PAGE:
Jump to ContentJump to Main Navigation
Genesis of the Salk InstituteThe Epic of Its Founders$
Users without a subscription are not able to see the full content.

Suzanne Bourgeois

Print publication date: 2013

Print ISBN-13: 9780520276079

Published to California Scholarship Online: May 2014

DOI: 10.1525/california/9780520276079.001.0001

Show Summary Details
Page of

PRINTED FROM CALIFORNIA SCHOLARSHIP ONLINE (www.california.universitypressscholarship.com). (c) Copyright University of California Press, 2021. All Rights Reserved. An individual user may print out a PDF of a single chapter of a monograph in CALSO for personal use.date: 23 July 2021

The Pasteur Connection

The Pasteur Connection

Chapter:
(p.71) Chapter 6 The Pasteur Connection
Source:
Genesis of the Salk Institute
Author(s):

Suzanne Bourgeois

Publisher:
University of California Press
DOI:10.1525/california/9780520276079.003.0006

In 1946, after the South Pacific campaign and time in Hiroshima, Melvin Cohn became a graduate student of Pappenheimer at New York University; later he became a postdoctoral fellow of Jacques Monod’s at the Pasteur Institute. In 1954, after five years in Paris, Cohn took a faculty position at Washington University in Saint Louis. The Midwest had an active network of molecular geneticists, including Szilard. Cohn met Edwin Lennox on a visit to Urbana. The background and war experiences of Lennox, including his time in Los Alamos, are recounted. Cohn had moved to Stanford by the time of Salk’s visit in 1959. He heard about Salk’s plan for a molecular biology institute. Cohn and Lennox were tempted by faculty positions at the future institute.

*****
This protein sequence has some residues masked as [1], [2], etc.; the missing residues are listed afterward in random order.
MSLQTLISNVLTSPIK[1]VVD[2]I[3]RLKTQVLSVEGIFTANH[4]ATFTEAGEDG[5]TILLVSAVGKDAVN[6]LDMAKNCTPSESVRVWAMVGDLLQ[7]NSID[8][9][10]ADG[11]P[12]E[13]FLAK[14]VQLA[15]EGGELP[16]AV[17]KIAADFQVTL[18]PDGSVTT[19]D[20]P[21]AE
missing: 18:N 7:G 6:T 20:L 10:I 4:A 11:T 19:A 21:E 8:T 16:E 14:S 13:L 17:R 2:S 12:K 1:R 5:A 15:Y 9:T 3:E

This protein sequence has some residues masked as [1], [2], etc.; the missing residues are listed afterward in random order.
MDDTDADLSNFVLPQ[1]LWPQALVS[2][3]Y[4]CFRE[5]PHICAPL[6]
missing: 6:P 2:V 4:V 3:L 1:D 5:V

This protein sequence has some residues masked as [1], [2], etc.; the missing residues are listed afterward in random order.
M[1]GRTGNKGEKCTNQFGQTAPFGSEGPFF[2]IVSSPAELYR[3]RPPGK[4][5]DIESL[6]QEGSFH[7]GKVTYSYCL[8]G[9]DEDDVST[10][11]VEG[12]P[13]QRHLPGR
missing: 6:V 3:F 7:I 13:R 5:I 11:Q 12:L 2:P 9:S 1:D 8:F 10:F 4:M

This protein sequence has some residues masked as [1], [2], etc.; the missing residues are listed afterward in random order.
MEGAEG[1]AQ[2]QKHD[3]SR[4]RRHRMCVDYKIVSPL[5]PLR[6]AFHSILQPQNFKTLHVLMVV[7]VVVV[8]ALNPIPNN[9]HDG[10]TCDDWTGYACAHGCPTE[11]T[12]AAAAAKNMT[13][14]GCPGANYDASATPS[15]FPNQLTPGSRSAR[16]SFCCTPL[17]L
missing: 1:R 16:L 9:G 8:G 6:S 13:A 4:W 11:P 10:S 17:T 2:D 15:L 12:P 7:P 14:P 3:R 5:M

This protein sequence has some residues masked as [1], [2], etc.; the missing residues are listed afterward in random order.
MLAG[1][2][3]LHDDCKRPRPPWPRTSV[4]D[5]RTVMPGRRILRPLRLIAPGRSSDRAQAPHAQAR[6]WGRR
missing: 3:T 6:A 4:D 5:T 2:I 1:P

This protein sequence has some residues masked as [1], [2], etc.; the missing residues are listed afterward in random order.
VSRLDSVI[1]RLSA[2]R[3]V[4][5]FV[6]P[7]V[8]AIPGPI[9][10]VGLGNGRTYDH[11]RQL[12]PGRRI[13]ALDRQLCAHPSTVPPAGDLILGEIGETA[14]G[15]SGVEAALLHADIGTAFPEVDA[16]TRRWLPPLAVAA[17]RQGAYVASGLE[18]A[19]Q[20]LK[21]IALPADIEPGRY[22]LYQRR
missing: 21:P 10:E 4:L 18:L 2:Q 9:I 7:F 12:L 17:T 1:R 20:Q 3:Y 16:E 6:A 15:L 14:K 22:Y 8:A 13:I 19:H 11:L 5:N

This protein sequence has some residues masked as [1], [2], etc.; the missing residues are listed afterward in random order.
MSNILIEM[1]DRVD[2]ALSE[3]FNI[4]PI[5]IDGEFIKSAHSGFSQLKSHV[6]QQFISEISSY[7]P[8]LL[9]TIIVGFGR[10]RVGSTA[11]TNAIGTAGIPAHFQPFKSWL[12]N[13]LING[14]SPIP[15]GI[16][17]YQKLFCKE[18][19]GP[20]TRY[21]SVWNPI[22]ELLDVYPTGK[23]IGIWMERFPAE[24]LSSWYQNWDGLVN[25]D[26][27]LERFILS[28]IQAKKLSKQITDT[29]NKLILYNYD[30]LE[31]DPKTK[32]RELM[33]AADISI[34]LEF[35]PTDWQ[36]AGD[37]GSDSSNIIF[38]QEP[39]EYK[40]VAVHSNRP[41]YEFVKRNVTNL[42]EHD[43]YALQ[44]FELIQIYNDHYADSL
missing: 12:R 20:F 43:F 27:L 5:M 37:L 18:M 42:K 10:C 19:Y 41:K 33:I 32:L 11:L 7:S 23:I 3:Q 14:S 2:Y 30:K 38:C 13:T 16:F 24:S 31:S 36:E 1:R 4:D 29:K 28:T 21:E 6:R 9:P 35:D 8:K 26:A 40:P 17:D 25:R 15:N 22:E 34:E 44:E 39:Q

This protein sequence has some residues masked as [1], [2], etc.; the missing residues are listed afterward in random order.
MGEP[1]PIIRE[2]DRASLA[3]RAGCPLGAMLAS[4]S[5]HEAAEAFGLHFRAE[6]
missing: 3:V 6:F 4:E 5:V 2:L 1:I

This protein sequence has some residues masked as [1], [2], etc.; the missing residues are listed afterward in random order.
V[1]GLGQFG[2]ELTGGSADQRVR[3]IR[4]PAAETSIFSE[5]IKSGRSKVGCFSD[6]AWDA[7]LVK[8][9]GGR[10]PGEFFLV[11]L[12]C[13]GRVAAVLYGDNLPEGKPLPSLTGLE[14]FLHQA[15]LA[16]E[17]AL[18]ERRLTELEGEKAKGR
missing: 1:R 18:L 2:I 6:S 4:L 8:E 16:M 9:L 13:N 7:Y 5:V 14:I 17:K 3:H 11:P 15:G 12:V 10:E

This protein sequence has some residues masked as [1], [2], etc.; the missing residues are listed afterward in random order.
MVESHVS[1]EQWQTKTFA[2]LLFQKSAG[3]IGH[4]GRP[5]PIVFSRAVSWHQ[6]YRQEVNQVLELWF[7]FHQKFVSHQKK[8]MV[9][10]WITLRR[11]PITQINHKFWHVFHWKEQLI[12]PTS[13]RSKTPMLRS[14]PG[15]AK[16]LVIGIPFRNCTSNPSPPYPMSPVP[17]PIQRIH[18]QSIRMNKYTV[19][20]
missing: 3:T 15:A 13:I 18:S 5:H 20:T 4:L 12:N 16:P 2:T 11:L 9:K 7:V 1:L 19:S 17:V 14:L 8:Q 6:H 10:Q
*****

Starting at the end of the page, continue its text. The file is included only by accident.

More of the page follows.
Keywords:   Jacques Monod, Pasteur Institute, Alwin Pappenheimer, NYU, Melvin Cohn, Hiroshima, Washington University, Edwin Lennox, Los Alamos

California Scholarship Online requires a subscription or purchase to access the full text of books within the service. Public users can however freely search the site and view the abstracts and keywords for each book and chapter.

Please, subscribe or login to access full text content.

If you think you should have access to this title, please contact your librarian.

To troubleshoot, please check our FAQs, and if you can't find the answer there, please contact us.